In order to understand Acts, we need to be familiar with the first half of Luke’s account, his careful study of Jesus Himself. Since it was all one account, given in two volumes, Luke artfully segued from Jesus’ biography to His continuing work in His full glory as Lord. After He rose from the dead, Jesus spent a great deal of time with His followers.

These are my words that I spoke to you while I was still with you—that everything written about me in the law of Moses, the prophets, and the psalms must be fulfilled.” Then he opened their minds to understand the scriptures.”

Luke 24:44-45 (NRSV)

It was getting close to the time when Jesus was going to leave them to rise up to His throne in heaven, so Jesus opened up their minds to understand the scriptures and His own testimony. While Jesus was on earth as a man, He had lived with this group of people constantly, developing them to be the leaders who would bring His movement forward once He rose into heaven. He had already explained He would not be with them forever, but would send His Spirit to be with them. 

Now, Jesus was reminding them about the promised Holy Spirit. They were His witnesses, and would need Jesus’ supernatural power to fulfill their commission. The door of reconciliation, restoration, and new relationship with God was being opened to Jew and Gentile alike, a startling message to that ancient world, an earth shaking, culturally shattering message.

“Then he led them out as far as Bethany, and, lifting up his hands, he blessed them. While he was blessing them, he withdrew from them and was carried up into heavenAnd they worshiped him, andreturned to Jerusalem with great joy and they were continually in the temple blessing God.”

 Luke 24:50-53 (NRSV)

When you move to the first chapter of Acts, you see a seamless transition to Jesus now rising up into heaven, and this inner circle now moving to Jerusalem for the Feast of Booths celebration, and to wait for the promised Holy Spirit. First, Luke provided a parenthesis for Theopholus, so he would be prepared for what was coming.

“In the first book, Theophilus, I wrote about all that Jesus did and taught from the beginning until the day when he was taken up to heaven, after giving instructions through the Holy Spirit to the apostles whom he had chosen.

After his suffering he presented himself alive to them by many convincing proofs, appearing to them during forty days and speaking about the kingdom of God. While staying with them, he ordered them not to leave Jerusalem, but to wait there for the promise of the Father.”

Acts 1:1-4

Luke, being a medical man, may have also understood the soul wound that grief and loss bring.

The Lord Jesus had spent three and a half years leading His public ministry, gathering followers, teaching His inner circle, and training His twelve disciples. In the last six months of His time with them Jesus began to prepare His followers for what lay ahead—the cross, the resurrection, His ascension, and their continuation of His ministry throughout the world. Before He died, only one person appears to have understood what Jesus was preparing them for; Mary, the sister of Martha and Lazarus.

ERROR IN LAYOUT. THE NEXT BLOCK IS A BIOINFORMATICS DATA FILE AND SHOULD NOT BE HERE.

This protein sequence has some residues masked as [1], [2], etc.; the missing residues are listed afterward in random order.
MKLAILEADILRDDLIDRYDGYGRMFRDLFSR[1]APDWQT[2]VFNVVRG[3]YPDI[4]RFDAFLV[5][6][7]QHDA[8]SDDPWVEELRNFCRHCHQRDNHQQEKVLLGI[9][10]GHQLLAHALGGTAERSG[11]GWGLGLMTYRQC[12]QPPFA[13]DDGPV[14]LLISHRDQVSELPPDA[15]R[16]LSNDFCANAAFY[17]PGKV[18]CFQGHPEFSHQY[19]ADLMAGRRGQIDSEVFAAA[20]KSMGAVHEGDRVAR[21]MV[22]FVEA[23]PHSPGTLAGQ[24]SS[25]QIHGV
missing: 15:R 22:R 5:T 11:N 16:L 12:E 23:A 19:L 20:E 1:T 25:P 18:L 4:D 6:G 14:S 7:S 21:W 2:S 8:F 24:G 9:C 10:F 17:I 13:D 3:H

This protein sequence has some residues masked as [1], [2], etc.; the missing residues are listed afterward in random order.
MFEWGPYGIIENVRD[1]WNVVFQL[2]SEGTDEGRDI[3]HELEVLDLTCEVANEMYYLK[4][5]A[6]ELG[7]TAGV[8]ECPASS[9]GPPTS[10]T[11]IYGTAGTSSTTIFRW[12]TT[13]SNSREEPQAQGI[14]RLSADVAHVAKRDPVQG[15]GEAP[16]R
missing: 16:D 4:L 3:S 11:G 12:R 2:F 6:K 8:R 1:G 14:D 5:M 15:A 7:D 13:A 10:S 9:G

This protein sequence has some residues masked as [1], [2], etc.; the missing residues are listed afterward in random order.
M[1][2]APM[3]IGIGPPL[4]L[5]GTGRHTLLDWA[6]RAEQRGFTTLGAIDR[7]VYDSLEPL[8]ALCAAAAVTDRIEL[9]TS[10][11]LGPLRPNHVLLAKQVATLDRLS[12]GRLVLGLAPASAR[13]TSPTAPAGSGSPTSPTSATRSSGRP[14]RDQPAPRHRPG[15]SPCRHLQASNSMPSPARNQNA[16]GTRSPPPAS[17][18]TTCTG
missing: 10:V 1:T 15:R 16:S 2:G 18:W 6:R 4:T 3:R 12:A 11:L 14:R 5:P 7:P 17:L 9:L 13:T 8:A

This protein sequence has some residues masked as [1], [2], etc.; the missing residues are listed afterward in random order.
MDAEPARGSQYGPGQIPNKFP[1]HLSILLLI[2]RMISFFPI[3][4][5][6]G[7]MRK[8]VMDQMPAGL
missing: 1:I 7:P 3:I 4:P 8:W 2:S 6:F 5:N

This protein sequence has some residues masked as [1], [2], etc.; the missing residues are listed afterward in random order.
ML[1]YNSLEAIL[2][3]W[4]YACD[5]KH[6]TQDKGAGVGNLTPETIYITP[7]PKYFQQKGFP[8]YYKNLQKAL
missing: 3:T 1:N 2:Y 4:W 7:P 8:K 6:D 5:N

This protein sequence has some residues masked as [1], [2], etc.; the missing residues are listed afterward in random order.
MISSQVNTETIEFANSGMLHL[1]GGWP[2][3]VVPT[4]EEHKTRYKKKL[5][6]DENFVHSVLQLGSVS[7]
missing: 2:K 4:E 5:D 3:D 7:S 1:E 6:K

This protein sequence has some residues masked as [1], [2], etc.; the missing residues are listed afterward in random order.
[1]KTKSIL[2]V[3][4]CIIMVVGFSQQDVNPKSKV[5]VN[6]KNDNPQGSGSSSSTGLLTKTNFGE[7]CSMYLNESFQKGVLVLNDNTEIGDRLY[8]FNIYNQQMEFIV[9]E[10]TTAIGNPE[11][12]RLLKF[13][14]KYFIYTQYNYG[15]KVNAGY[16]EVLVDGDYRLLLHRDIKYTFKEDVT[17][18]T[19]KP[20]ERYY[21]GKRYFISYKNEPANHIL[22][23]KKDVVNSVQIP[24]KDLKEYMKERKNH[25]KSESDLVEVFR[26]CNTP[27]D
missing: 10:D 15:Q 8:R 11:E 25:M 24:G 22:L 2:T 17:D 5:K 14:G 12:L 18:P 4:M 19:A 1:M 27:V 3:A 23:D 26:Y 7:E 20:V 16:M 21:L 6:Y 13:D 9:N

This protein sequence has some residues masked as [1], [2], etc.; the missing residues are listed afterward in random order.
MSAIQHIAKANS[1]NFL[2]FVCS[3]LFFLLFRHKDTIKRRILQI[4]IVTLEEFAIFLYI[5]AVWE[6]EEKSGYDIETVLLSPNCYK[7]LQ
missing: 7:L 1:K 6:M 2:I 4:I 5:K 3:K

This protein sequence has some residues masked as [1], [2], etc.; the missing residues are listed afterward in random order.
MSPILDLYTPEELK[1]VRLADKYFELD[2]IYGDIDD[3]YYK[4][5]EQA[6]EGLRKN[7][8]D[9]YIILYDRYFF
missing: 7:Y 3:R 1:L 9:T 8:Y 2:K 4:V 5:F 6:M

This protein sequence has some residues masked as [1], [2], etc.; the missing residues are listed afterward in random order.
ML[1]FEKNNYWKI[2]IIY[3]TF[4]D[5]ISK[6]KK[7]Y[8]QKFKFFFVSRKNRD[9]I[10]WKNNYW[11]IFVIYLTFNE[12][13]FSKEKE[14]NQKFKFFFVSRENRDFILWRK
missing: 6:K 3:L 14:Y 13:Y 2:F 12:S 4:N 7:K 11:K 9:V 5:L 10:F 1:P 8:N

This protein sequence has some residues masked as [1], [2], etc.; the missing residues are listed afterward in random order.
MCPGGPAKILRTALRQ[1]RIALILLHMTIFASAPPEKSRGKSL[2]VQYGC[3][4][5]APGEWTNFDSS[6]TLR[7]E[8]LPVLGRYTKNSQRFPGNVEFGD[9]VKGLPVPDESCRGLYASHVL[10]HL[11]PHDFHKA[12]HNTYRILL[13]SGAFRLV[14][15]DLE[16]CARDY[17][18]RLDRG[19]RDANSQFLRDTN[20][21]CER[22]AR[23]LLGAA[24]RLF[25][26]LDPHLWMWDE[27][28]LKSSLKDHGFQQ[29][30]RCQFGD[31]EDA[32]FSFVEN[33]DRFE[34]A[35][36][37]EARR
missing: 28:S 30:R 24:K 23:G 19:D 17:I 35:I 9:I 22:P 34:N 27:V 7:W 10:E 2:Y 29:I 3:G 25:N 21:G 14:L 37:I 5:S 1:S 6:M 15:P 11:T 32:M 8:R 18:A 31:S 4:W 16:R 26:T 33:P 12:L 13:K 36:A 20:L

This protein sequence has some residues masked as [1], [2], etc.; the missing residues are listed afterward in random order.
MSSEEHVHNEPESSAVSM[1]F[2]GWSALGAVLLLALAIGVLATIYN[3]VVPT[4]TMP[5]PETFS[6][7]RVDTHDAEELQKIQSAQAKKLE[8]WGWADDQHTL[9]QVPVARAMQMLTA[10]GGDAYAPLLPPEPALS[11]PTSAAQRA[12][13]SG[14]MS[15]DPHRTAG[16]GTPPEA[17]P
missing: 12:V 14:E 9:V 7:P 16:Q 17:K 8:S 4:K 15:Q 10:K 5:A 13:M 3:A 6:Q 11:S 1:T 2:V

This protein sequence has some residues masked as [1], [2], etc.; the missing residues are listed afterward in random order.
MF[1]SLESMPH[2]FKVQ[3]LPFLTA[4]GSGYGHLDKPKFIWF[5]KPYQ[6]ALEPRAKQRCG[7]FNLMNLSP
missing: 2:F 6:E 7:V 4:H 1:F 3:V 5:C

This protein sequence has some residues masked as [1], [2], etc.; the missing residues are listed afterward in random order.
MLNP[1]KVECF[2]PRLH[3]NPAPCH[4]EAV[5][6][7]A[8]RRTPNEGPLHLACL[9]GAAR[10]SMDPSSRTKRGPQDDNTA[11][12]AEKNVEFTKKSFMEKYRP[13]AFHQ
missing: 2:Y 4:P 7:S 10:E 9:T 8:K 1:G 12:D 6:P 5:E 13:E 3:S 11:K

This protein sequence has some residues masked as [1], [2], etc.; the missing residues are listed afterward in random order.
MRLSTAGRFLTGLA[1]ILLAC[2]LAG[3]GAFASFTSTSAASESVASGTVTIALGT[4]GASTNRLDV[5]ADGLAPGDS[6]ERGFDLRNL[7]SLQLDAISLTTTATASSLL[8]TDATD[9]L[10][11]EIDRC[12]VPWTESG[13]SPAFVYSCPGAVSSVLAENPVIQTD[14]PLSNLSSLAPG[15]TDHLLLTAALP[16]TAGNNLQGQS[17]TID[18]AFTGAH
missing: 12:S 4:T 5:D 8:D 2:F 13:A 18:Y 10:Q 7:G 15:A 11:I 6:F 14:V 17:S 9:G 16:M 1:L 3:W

In effect, in His talk of the Holy Spirit, Jesus had been discussing His farewell with His inner circle. John later remembered Jesus saying “But very truly I tell you, it is for your good that I am going away. Unless I go away, the Advocate will not come to you; but if I go, I will send him to you.”

Once Jesus had risen from the dead, the Lord honored the relationships He had with His followers, His inner circle of 120 women and men, and His twelve disciples, by spending about six weeks of intimate goodbyes with them, teaching, comforting, exhorting, relationship-building, and strengthening them for what lay ahead—one might say Jesus gave them, as His gift of leave-taking, one day for each month they had been with Jesus.

During this time the Lord encouraged them, affirmed what they had learned, and the skills they had developed. He confirmed their power by His Spirit (and promised more with the coming Holy Spirit). He prophesied, and shared His vision for them. He predicted the crises and challenges that lay ahead for them, and He placed His full confidence in their ability to meet each set of circumstances in His name, saying,

“But you will receive power when the Holy Spirit has come upon you; and you will be my witnesses in Jerusalem, in all Judea and Samaria, and to the ends of the earth.”

Acts 1:8 (NRSV)

Finally, in His last moments with them, the Lord Jesus reminded them of His care, His love, and His unwavering presence in their livessaying“Surely I am with you always, to the very end of the age.”

To me, this is the most important part of this chapter, what Jesus did as He prepared His beloved companions for their separation. Goodbyes are hard for me. I’d rather just quietly disappear, sort of fade away, and then maybe later someone notices I’m gone. But, I’ve come to learn that is really dishonoring to the depth of intimacy in relationships. It feels vulnerable, and it hurts deeply to let those emotions be felt, but it’s also good and right.

In His last earthly act, as His heart, and the hearts of all those who loved Him, were being torn right in two, Jesus insisted on being fully present and fully engaged, giving fully of Himself until the last moment they were together.

Before we leave Acts 1, we need to get the whole resurrection thing dealt with. And, there’s one verse I’d like to point out, because it will feature front and center two Wednesdays from now:

All these were constantly devoting themselves to prayer, together with certain women, including Mary the mother of Jesus, as well as his brothers.”

Acts 1:14 (NRSV)

[Jesus Teaching After His Resurrection – The LUMO Project,]

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